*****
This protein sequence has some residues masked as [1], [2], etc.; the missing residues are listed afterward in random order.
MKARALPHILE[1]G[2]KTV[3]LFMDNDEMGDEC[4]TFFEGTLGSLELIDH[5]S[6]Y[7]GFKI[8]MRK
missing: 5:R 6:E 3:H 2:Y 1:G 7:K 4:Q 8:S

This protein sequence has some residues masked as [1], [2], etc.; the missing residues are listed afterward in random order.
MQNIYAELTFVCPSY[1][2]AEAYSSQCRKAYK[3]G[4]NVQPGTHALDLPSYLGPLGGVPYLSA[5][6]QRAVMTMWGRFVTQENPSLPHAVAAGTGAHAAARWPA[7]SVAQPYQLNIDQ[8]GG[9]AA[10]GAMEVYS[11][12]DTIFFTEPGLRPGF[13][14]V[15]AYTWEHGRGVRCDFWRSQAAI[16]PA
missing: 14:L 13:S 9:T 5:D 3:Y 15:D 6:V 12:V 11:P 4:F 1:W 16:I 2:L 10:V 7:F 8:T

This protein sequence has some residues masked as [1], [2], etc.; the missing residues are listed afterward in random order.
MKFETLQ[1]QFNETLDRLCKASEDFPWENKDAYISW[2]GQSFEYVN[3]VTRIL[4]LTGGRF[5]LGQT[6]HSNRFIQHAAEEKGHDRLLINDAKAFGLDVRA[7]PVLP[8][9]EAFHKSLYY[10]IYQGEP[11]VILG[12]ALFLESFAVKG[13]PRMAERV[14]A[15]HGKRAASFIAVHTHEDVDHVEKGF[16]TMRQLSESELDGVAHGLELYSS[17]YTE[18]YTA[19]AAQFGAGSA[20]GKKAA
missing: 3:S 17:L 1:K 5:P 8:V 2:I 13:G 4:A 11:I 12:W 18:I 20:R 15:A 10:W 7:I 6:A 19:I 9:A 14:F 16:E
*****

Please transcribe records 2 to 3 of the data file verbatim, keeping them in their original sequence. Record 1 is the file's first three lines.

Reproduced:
This protein sequence has some residues masked as [1], [2], etc.; the missing residues are listed afterward in random order.
MQNIYAELTFVCPSY[1][2]AEAYSSQCRKAYK[3]G[4]NVQPGTHALDLPSYLGPLGGVPYLSA[5][6]QRAVMTMWGRFVTQENPSLPHAVAAGTGAHAAARWPA[7]SVAQPYQLNIDQ[8]GG[9]AA[10]GAMEVYS[11][12]DTIFFTEPGLRPGF[13][14]V[15]AYTWEHGRGVRCDFWRSQAAI[16]PA
missing: 14:L 13:S 9:T 5:D 3:Y 15:D 6:V 12:V 11:P 4:F 1:W 16:I 2:L 10:V 7:F 8:T

This protein sequence has some residues masked as [1], [2], etc.; the missing residues are listed afterward in random order.
MKFETLQ[1]QFNETLDRLCKASEDFPWENKDAYISW[2]GQSFEYVN[3]VTRIL[4]LTGGRF[5]LGQT[6]HSNRFIQHAAEEKGHDRLLINDAKAFGLDVRA[7]PVLP[8][9]EAFHKSLYY[10]IYQGEP[11]VILG[12]ALFLESFAVKG[13]PRMAERV[14]A[15]HGKRAASFIAVHTHEDVDHVEKGF[16]TMRQLSESELDGVAHGLELYSS[17]YTE[18]YTA[19]AAQFGAGSA[20]GKKAA
missing: 3:S 17:L 1:K 5:P 8:V 2:I 13:G 4:A 11:I 12:W 18:I 20:R 15:A 10:W 7:I 6:A 19:I 9:A 14:F 16:E